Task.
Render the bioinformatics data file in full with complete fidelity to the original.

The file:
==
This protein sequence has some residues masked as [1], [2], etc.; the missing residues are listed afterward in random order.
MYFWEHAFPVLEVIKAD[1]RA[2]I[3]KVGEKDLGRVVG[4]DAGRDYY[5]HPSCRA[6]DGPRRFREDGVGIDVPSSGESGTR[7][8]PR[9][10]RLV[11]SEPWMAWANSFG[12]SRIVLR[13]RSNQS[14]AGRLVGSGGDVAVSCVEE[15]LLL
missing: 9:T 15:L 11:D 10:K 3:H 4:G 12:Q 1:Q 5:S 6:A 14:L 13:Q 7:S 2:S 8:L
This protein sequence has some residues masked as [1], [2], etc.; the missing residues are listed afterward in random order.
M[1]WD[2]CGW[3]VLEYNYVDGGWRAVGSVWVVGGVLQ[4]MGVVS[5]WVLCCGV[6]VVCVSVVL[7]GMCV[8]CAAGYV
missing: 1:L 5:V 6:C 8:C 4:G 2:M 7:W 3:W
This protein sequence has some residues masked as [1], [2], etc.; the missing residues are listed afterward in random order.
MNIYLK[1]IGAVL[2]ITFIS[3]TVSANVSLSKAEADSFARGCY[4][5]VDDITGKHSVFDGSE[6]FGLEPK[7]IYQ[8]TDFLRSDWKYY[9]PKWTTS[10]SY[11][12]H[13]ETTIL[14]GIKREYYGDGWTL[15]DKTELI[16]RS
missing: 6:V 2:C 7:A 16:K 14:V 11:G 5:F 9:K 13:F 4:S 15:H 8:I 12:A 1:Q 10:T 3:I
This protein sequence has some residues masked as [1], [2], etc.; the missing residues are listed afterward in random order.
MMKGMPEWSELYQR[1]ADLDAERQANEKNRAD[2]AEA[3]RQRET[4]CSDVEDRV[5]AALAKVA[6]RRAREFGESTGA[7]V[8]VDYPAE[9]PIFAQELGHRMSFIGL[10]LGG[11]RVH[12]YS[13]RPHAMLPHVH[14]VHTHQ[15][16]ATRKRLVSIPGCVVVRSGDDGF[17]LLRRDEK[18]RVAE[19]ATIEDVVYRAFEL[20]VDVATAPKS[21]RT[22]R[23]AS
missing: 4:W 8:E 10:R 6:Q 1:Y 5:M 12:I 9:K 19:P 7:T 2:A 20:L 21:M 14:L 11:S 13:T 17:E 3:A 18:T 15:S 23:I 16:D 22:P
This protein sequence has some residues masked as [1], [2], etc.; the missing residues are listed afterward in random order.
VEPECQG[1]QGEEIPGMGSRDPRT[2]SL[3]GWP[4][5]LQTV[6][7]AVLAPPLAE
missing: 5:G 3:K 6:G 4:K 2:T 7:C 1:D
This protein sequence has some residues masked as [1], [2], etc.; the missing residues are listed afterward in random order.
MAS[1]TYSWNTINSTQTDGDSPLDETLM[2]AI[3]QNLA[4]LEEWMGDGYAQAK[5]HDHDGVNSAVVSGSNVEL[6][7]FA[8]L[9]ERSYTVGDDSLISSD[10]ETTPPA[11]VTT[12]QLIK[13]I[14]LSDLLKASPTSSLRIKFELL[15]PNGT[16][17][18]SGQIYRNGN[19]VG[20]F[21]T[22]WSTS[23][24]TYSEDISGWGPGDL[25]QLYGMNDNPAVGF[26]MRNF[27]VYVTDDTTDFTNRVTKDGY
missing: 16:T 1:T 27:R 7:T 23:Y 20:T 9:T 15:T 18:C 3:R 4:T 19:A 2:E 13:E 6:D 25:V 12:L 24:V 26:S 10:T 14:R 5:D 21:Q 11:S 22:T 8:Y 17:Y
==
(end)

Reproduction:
This protein sequence has some residues masked as [1], [2], etc.; the missing residues are listed afterward in random order.
MYFWEHAFPVLEVIKAD[1]RA[2]I[3]KVGEKDLGRVVG[4]DAGRDYY[5]HPSCRA[6]DGPRRFREDGVGIDVPSSGESGTR[7][8]PR[9][10]RLV[11]SEPWMAWANSFG[12]SRIVLR[13]RSNQS[14]AGRLVGSGGDVAVSCVEE[15]LLL
missing: 9:T 15:L 11:D 10:K 3:H 4:G 12:Q 1:Q 5:S 6:A 14:L 13:Q 7:S 2:S 8:L
This protein sequence has some residues masked as [1], [2], etc.; the missing residues are listed afterward in random order.
M[1]WD[2]CGW[3]VLEYNYVDGGWRAVGSVWVVGGVLQ[4]MGVVS[5]WVLCCGV[6]VVCVSVVL[7]GMCV[8]CAAGYV
missing: 1:L 5:V 6:C 8:C 4:G 2:M 7:W 3:W
This protein sequence has some residues masked as [1], [2], etc.; the missing residues are listed afterward in random order.
MNIYLK[1]IGAVL[2]ITFIS[3]TVSANVSLSKAEADSFARGCY[4][5]VDDITGKHSVFDGSE[6]FGLEPK[7]IYQ[8]TDFLRSDWKYY[9]PKWTTS[10]SY[11][12]H[13]ETTIL[14]GIKREYYGDGWTL[15]DKTELI[16]RS
missing: 6:V 2:C 7:A 16:K 14:V 11:G 5:F 9:K 13:F 4:S 15:H 8:I 12:A 1:Q 10:T 3:I
This protein sequence has some residues masked as [1], [2], etc.; the missing residues are listed afterward in random order.
MMKGMPEWSELYQR[1]ADLDAERQANEKNRAD[2]AEA[3]RQRET[4]CSDVEDRV[5]AALAKVA[6]RRAREFGESTGA[7]V[8]VDYPAE[9]PIFAQELGHRMSFIGL[10]LGG[11]RVH[12]YS[13]RPHAMLPHVH[14]VHTHQ[15][16]ATRKRLVSIPGCVVVRSGDDGF[17]LLRRDEK[18]RVAE[19]ATIEDVVYRAFEL[20]VDVATAPKS[21]RT[22]R[23]AS
missing: 4:W 8:E 10:R 6:Q 1:Y 5:M 12:I 9:K 19:P 7:T 2:A 20:L 21:M 14:L 11:S 13:T 17:E 3:A 18:T 15:S 23:I 16:D 22:P
This protein sequence has some residues masked as [1], [2], etc.; the missing residues are listed afterward in random order.
VEPECQG[1]QGEEIPGMGSRDPRT[2]SL[3]GWP[4][5]LQTV[6][7]AVLAPPLAE
missing: 5:G 3:K 6:G 4:K 2:T 7:C 1:D
This protein sequence has some residues masked as [1], [2], etc.; the missing residues are listed afterward in random order.
MAS[1]TYSWNTINSTQTDGDSPLDETLM[2]AI[3]QNLA[4]LEEWMGDGYAQAK[5]HDHDGVNSAVVSGSNVEL[6][7]FA[8]L[9]ERSYTVGDDSLISSD[10]ETTPPA[11]VTT[12]QLIK[13]I[14]LSDLLKASPTSSLRIKFELL[15]PNGT[16][17][18]SGQIYRNGN[19]VG[20]F[21]T[22]WSTS[23][24]TYSEDISGWGPGDL[25]QLYGMNDNPAVGF[26]MRNF[27]VYVTDDTTDFTNRVTKDGY
missing: 16:T 1:T 27:R 7:T 23:Y 20:T 9:T 15:T 18:C 3:R 4:T 19:A 2:E 13:E 6:D 25:V 12:L 24:V 26:S 10:T 14:R 5:D 21:Q 11:S 22:T 8:Y 17:Y